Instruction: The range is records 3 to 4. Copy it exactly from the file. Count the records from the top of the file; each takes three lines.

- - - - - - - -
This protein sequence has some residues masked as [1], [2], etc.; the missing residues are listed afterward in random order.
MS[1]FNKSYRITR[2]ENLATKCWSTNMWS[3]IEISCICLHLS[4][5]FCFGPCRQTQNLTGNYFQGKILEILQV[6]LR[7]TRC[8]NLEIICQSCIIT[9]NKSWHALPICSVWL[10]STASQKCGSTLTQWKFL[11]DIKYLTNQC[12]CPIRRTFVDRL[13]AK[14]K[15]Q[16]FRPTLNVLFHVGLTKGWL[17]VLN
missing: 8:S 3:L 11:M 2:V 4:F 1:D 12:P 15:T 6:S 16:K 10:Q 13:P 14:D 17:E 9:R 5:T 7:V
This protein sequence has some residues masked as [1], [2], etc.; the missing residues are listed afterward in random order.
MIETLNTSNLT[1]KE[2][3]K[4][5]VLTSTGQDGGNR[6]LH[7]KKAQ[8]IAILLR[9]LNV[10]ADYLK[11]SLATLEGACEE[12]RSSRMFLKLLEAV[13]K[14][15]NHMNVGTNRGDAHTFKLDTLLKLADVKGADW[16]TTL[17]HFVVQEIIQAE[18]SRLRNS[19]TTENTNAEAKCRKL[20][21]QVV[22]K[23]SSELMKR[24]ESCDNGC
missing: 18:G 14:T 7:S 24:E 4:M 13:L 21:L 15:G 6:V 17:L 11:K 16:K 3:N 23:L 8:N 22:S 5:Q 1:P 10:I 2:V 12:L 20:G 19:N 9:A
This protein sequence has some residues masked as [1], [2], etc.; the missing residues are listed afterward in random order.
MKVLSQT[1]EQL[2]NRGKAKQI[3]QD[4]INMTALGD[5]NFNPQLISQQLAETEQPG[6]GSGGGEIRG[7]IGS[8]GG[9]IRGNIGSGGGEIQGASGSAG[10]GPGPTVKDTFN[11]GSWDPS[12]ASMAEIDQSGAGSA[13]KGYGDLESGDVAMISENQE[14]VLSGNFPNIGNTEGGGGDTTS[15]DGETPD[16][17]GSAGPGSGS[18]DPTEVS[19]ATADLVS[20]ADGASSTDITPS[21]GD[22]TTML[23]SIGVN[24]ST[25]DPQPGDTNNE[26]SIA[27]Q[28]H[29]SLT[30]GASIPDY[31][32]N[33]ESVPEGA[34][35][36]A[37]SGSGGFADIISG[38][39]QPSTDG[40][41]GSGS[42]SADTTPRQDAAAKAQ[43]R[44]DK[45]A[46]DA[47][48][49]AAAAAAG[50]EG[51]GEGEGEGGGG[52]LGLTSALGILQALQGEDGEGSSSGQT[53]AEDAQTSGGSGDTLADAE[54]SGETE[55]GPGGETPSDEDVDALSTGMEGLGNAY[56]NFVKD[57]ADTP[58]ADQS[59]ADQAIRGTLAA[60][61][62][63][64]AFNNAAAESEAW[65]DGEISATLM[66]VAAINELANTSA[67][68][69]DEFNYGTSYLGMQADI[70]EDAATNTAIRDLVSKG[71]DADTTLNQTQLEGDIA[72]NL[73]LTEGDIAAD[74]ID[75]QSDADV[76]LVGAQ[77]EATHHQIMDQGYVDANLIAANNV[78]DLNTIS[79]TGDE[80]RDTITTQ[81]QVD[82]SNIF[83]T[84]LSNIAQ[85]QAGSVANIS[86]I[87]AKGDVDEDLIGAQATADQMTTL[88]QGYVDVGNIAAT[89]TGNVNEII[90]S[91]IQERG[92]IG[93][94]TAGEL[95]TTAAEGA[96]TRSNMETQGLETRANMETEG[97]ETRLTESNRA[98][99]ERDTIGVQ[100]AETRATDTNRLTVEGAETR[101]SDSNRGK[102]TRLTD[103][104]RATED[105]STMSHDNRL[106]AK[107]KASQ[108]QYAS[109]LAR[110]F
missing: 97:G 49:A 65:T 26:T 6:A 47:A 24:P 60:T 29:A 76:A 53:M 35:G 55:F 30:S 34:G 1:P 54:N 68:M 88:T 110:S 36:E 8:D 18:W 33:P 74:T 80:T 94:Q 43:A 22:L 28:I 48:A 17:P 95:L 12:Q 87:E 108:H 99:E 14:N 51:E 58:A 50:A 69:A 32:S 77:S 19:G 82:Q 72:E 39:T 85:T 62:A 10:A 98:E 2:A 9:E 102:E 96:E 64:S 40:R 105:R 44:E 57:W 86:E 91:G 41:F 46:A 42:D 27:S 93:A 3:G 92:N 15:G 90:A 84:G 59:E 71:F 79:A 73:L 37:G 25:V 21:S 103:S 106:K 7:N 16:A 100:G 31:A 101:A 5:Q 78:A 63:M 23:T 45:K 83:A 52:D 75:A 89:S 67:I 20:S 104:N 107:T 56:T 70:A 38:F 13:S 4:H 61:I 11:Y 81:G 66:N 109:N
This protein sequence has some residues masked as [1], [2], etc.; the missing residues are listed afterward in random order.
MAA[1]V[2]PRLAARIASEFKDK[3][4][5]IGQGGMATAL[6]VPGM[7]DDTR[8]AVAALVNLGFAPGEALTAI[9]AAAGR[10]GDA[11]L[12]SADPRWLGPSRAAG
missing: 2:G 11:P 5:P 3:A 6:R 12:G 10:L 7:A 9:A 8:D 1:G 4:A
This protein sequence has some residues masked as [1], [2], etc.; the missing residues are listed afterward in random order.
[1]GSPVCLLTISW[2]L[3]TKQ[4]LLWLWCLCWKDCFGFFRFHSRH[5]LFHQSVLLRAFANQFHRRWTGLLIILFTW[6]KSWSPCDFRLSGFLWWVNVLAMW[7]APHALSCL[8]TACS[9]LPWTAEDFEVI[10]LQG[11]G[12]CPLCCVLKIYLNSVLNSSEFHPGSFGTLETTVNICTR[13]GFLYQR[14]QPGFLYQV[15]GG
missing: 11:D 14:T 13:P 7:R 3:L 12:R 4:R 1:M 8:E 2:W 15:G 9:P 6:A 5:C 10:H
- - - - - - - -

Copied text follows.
This protein sequence has some residues masked as [1], [2], etc.; the missing residues are listed afterward in random order.
MKVLSQT[1]EQL[2]NRGKAKQI[3]QD[4]INMTALGD[5]NFNPQLISQQLAETEQPG[6]GSGGGEIRG[7]IGS[8]GG[9]IRGNIGSGGGEIQGASGSAG[10]GPGPTVKDTFN[11]GSWDPS[12]ASMAEIDQSGAGSA[13]KGYGDLESGDVAMISENQE[14]VLSGNFPNIGNTEGGGGDTTS[15]DGETPD[16][17]GSAGPGSGS[18]DPTEVS[19]ATADLVS[20]ADGASSTDITPS[21]GD[22]TTML[23]SIGVN[24]ST[25]DPQPGDTNNE[26]SIA[27]Q[28]H[29]SLT[30]GASIPDY[31][32]N[33]ESVPEGA[34][35][36]A[37]SGSGGFADIISG[38][39]QPSTDG[40][41]GSGS[42]SADTTPRQDAAAKAQ[43]R[44]DK[45]A[46]DA[47][48][49]AAAAAAG[50]EG[51]GEGEGEGGGG[52]LGLTSALGILQALQGEDGEGSSSGQT[53]AEDAQTSGGSGDTLADAE[54]SGETE[55]GPGGETPSDEDVDALSTGMEGLGNAY[56]NFVKD[57]ADTP[58]ADQS[59]ADQAIRGTLAA[60][61][62][63][64]AFNNAAAESEAW[65]DGEISATLM[66]VAAINELANTSA[67][68][69]DEFNYGTSYLGMQADI[70]EDAATNTAIRDLVSKG[71]DADTTLNQTQLEGDIA[72]NL[73]LTEGDIAAD[74]ID[75]QSDADV[76]LVGAQ[77]EATHHQIMDQGYVDANLIAANNV[78]DLNTIS[79]TGDE[80]RDTITTQ[81]QVD[82]SNIF[83]T[84]LSNIAQ[85]QAGSVANIS[86]I[87]AKGDVDEDLIGAQATADQMTTL[88]QGYVDVGNIAAT[89]TGNVNEII[90]S[91]IQERG[92]IG[93][94]TAGEL[95]TTAAEGA[96]TRSNMETQGLETRANMETEG[97]ETRLTESNRA[98][99]ERDTIGVQ[100]AETRATDTNRLTVEGAETR[101]SDSNRGK[102]TRLTD[103][104]RATED[105]STMSHDNRL[106]AK[107]KASQ[108]QYAS[109]LAR[110]F
missing: 97:G 49:A 65:T 26:T 6:A 47:A 24:P 60:T 29:A 76:A 53:M 35:G 55:F 30:S 34:G 1:P 54:N 68:M 88:T 110:S 36:E 8:D 18:W 33:P 74:T 80:T 94:Q 43:A 22:L 28:I 48:A 17:P 95:L 12:Q 87:E 108:H 99:E 14:N 51:E 58:A 50:A 69:A 32:S 77:S 19:G 82:Q 72:E 39:T 85:T 62:A 10:A 98:E 2:A 9:E 102:E 96:E 64:S 40:R 105:R 44:E 57:W 86:E 91:G 41:F 46:A 42:D 27:S 93:A 3:G 92:N 15:G 90:A 84:G 59:E 71:F 79:A 73:L 37:G 25:V 21:S 103:S 106:K 7:N 16:A 100:G 31:A 101:A 5:Q 78:A 63:M 23:T 45:K 83:A 52:D 75:A 89:S 67:I 20:S 104:N 107:T 56:T 70:A 38:F 13:S 4:H 61:I 11:Y 81:G 66:N 109:N
This protein sequence has some residues masked as [1], [2], etc.; the missing residues are listed afterward in random order.
MAA[1]V[2]PRLAARIASEFKDK[3][4][5]IGQGGMATAL[6]VPGM[7]DDTR[8]AVAALVNLGFAPGEALTAI[9]AAAGR[10]GDA[11]L[12]SADPRWLGPSRAAG
missing: 2:G 11:P 5:P 3:A 6:R 12:G 10:L 7:A 9:A 8:D 1:G 4:A